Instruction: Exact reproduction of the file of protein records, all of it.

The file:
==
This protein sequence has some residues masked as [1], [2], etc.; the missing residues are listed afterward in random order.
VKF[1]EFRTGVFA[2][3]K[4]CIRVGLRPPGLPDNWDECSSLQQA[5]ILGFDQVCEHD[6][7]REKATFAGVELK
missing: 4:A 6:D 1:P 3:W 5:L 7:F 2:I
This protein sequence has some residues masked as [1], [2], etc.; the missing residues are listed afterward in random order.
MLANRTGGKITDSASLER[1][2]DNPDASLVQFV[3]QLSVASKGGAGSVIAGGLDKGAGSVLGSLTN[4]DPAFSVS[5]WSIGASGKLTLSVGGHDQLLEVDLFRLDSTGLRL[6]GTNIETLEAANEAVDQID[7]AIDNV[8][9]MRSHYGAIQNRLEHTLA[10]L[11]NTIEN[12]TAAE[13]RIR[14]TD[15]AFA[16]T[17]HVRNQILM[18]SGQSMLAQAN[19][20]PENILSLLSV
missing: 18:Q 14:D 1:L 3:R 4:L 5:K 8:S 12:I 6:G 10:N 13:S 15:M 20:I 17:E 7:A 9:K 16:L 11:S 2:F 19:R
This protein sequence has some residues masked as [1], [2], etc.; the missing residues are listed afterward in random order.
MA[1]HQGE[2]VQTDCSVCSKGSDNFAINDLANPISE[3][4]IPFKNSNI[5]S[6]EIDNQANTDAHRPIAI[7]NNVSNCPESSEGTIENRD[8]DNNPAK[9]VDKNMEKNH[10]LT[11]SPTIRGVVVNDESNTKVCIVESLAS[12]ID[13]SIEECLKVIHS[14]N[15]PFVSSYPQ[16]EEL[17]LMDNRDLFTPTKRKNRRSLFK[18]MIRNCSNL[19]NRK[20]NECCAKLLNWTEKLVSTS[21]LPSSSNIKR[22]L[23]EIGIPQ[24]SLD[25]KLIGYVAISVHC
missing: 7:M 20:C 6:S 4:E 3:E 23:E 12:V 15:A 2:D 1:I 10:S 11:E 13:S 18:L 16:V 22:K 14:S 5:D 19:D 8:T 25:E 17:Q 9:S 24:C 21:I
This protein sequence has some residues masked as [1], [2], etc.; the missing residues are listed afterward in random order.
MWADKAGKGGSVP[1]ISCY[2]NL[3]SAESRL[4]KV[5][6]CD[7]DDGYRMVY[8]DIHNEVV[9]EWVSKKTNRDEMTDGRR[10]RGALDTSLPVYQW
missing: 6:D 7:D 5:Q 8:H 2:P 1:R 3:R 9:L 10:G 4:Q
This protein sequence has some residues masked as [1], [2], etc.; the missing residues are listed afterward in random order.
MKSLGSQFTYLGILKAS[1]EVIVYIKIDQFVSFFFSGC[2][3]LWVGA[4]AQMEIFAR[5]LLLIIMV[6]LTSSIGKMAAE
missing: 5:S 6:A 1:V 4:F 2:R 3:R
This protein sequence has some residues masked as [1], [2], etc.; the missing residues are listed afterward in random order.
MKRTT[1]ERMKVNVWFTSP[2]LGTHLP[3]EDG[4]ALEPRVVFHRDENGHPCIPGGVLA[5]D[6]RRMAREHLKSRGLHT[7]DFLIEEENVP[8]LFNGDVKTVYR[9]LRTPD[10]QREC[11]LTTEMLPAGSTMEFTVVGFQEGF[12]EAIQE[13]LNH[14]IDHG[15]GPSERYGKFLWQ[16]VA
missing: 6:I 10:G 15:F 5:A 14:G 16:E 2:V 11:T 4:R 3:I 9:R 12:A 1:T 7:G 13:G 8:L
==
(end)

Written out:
This protein sequence has some residues masked as [1], [2], etc.; the missing residues are listed afterward in random order.
VKF[1]EFRTGVFA[2][3]K[4]CIRVGLRPPGLPDNWDECSSLQQA[5]ILGFDQVCEHD[6][7]REKATFAGVELK
missing: 4:A 6:D 1:P 3:W 5:L 7:F 2:I
This protein sequence has some residues masked as [1], [2], etc.; the missing residues are listed afterward in random order.
MLANRTGGKITDSASLER[1][2]DNPDASLVQFV[3]QLSVASKGGAGSVIAGGLDKGAGSVLGSLTN[4]DPAFSVS[5]WSIGASGKLTLSVGGHDQLLEVDLFRLDSTGLRL[6]GTNIETLEAANEAVDQID[7]AIDNV[8][9]MRSHYGAIQNRLEHTLA[10]L[11]NTIEN[12]TAAE[13]RIR[14]TD[15]AFA[16]T[17]HVRNQILM[18]SGQSMLAQAN[19][20]PENILSLLSV
missing: 18:Q 14:D 1:L 3:R 4:L 5:K 8:S 12:I 6:G 10:N 13:S 15:M 20:I 17:E 7:A 9:K 16:L 11:S 2:F 19:R
This protein sequence has some residues masked as [1], [2], etc.; the missing residues are listed afterward in random order.
MA[1]HQGE[2]VQTDCSVCSKGSDNFAINDLANPISE[3][4]IPFKNSNI[5]S[6]EIDNQANTDAHRPIAI[7]NNVSNCPESSEGTIENRD[8]DNNPAK[9]VDKNMEKNH[10]LT[11]SPTIRGVVVNDESNTKVCIVESLAS[12]ID[13]SIEECLKVIHS[14]N[15]PFVSSYPQ[16]EEL[17]LMDNRDLFTPTKRKNRRSLFK[18]MIRNCSNL[19]NRK[20]NECCAKLLNWTEKLVSTS[21]LPSSSNIKR[22]L[23]EIGIPQ[24]SLD[25]KLIGYVAISVHC
missing: 7:M 20:C 6:S 4:E 3:E 23:E 12:V 15:A 2:D 1:I 10:S 11:E 13:S 18:L 16:V 22:K 14:S 5:D 19:D 8:T 25:E 17:Q 9:S 24:C 21:I
This protein sequence has some residues masked as [1], [2], etc.; the missing residues are listed afterward in random order.
MWADKAGKGGSVP[1]ISCY[2]NL[3]SAESRL[4]KV[5][6]CD[7]DDGYRMVY[8]DIHNEVV[9]EWVSKKTNRDEMTDGRR[10]RGALDTSLPVYQW
missing: 6:D 7:D 5:Q 8:H 2:P 1:R 3:R 9:L 10:G 4:Q
This protein sequence has some residues masked as [1], [2], etc.; the missing residues are listed afterward in random order.
MKSLGSQFTYLGILKAS[1]EVIVYIKIDQFVSFFFSGC[2][3]LWVGA[4]AQMEIFAR[5]LLLIIMV[6]LTSSIGKMAAE
missing: 5:S 6:A 1:V 4:F 2:R 3:R
This protein sequence has some residues masked as [1], [2], etc.; the missing residues are listed afterward in random order.
MKRTT[1]ERMKVNVWFTSP[2]LGTHLP[3]EDG[4]ALEPRVVFHRDENGHPCIPGGVLA[5]D[6]RRMAREHLKSRGLHT[7]DFLIEEENVP[8]LFNGDVKTVYR[9]LRTPD[10]QREC[11]LTTEMLPAGSTMEFTVVGFQEGF[12]EAIQE[13]LNH[14]IDHG[15]GPSERYGKFLWQ[16]VA
missing: 6:I 10:G 15:F 5:A 14:G 16:E 2:V 11:T 4:R 3:I 9:R 12:A 1:T 7:G 13:G 8:L